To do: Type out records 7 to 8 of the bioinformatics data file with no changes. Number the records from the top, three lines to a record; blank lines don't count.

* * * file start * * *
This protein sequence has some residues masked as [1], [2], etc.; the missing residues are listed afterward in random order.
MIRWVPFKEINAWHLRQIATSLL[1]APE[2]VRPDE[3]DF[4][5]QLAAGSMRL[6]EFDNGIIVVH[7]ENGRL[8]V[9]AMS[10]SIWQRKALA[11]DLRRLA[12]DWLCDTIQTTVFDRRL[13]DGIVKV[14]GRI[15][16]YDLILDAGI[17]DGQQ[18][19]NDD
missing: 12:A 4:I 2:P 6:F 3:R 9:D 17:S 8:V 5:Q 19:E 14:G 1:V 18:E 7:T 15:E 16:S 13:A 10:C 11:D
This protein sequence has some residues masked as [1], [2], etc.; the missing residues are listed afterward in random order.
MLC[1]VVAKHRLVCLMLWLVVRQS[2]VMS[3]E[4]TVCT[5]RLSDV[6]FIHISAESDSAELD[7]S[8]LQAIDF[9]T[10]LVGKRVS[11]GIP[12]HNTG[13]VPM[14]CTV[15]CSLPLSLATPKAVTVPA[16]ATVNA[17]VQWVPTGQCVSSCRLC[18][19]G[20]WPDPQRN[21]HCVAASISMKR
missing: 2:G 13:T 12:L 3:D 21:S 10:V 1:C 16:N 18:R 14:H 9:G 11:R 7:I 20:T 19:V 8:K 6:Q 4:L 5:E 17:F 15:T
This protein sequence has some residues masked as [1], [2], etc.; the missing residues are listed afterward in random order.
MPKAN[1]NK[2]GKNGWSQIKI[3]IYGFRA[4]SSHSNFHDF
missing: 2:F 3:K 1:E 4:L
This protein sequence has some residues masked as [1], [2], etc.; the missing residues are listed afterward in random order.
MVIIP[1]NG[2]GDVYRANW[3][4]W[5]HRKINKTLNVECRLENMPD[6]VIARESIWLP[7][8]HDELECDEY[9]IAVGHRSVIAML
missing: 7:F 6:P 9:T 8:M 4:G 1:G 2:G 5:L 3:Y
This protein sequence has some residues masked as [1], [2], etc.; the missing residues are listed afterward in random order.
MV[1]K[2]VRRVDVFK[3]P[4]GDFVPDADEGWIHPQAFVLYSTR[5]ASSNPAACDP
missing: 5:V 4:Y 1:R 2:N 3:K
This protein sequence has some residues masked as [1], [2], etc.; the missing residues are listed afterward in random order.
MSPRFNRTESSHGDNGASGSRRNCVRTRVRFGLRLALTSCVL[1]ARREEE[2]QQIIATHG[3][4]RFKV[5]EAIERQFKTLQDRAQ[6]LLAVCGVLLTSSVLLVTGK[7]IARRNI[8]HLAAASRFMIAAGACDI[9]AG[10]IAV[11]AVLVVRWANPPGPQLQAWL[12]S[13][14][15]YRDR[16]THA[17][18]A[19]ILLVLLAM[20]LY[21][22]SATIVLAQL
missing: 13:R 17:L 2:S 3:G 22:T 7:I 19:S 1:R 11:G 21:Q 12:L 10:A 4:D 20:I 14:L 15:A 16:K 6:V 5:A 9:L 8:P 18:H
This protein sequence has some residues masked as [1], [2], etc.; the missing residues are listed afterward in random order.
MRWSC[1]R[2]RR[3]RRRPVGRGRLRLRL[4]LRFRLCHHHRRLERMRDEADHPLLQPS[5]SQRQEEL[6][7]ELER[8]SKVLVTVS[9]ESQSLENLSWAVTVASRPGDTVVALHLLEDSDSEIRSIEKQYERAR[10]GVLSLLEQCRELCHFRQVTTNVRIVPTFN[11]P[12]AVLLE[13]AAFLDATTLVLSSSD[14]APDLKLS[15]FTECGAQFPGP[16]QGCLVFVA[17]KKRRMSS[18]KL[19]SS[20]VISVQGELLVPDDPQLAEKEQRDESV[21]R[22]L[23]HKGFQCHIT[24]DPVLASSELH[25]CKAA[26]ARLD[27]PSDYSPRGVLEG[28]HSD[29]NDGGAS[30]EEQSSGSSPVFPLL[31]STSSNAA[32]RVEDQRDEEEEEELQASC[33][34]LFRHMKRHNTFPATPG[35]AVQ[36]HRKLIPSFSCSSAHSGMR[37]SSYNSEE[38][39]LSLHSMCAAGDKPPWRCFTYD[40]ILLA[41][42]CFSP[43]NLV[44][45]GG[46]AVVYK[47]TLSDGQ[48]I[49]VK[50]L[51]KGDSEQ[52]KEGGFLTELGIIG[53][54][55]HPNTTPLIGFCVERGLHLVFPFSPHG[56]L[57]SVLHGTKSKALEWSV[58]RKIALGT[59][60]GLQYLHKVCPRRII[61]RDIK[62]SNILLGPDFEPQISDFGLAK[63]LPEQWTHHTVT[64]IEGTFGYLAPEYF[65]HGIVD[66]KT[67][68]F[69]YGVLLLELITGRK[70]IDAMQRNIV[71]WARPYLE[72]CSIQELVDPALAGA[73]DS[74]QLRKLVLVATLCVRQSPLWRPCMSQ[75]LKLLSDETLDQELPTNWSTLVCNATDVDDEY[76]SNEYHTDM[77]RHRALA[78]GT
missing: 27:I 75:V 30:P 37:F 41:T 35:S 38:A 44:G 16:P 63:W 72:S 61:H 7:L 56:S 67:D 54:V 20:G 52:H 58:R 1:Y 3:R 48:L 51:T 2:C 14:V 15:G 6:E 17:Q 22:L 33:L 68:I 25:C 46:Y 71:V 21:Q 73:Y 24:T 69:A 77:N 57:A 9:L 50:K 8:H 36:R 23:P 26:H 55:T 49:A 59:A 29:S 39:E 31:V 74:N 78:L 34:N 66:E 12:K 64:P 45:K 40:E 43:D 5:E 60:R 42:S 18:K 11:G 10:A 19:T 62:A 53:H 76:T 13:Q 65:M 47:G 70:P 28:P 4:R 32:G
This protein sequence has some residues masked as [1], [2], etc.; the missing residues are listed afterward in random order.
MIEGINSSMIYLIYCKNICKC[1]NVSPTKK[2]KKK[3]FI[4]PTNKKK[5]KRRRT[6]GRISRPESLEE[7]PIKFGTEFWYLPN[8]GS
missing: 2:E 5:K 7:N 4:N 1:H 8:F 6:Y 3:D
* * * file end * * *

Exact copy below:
This protein sequence has some residues masked as [1], [2], etc.; the missing residues are listed afterward in random order.
MRWSC[1]R[2]RR[3]RRRPVGRGRLRLRL[4]LRFRLCHHHRRLERMRDEADHPLLQPS[5]SQRQEEL[6][7]ELER[8]SKVLVTVS[9]ESQSLENLSWAVTVASRPGDTVVALHLLEDSDSEIRSIEKQYERAR[10]GVLSLLEQCRELCHFRQVTTNVRIVPTFN[11]P[12]AVLLE[13]AAFLDATTLVLSSSD[14]APDLKLS[15]FTECGAQFPGP[16]QGCLVFVA[17]KKRRMSS[18]KL[19]SS[20]VISVQGELLVPDDPQLAEKEQRDESV[21]R[22]L[23]HKGFQCHIT[24]DPVLASSELH[25]CKAA[26]ARLD[27]PSDYSPRGVLEG[28]HSD[29]NDGGAS[30]EEQSSGSSPVFPLL[31]STSSNAA[32]RVEDQRDEEEEEELQASC[33][34]LFRHMKRHNTFPATPG[35]AVQ[36]HRKLIPSFSCSSAHSGMR[37]SSYNSEE[38][39]LSLHSMCAAGDKPPWRCFTYD[40]ILLA[41][42]CFSP[43]NLV[44][45]GG[46]AVVYK[47]TLSDGQ[48]I[49]VK[50]L[51]KGDSEQ[52]KEGGFLTELGIIG[53][54][55]HPNTTPLIGFCVERGLHLVFPFSPHG[56]L[57]SVLHGTKSKALEWSV[58]RKIALGT[59][60]GLQYLHKVCPRRII[61]RDIK[62]SNILLGPDFEPQISDFGLAK[63]LPEQWTHHTVT[64]IEGTFGYLAPEYF[65]HGIVD[66]KT[67][68]F[69]YGVLLLELITGRK[70]IDAMQRNIV[71]WARPYLE[72]CSIQELVDPALAGA[73]DS[74]QLRKLVLVATLCVRQSPLWRPCMSQ[75]LKLLSDETLDQELPTNWSTLVCNATDVDDEY[76]SNEYHTDM[77]RHRALA[78]GT
missing: 27:I 75:V 30:P 37:F 41:T 35:S 38:A 44:G 16:P 63:W 72:S 61:H 7:L 56:S 67:D 54:V 20:G 52:H 58:R 1:Y 3:R 48:L 51:T 2:C 14:V 15:G 6:E 17:Q 22:L 33:L 68:I 25:C 46:Y 71:V 21:Q 73:Y 24:T 69:A 77:N 57:A 9:L 50:K 8:H 36:R 23:P 26:H 55:T 49:A 59:A 29:S 39:E 31:V 74:N 78:L 34:N 66:E 12:K 64:P 45:K 40:E 43:D 5:E 60:R 42:S 18:K 11:G 10:A 19:T 62:A 53:H 76:T 13:Q 65:M 47:G 70:P 28:P 4:R 32:G
This protein sequence has some residues masked as [1], [2], etc.; the missing residues are listed afterward in random order.
MIEGINSSMIYLIYCKNICKC[1]NVSPTKK[2]KKK[3]FI[4]PTNKKK[5]KRRRT[6]GRISRPESLEE[7]PIKFGTEFWYLPN[8]GS
missing: 2:E 5:K 7:N 4:N 1:H 8:F 6:Y 3:D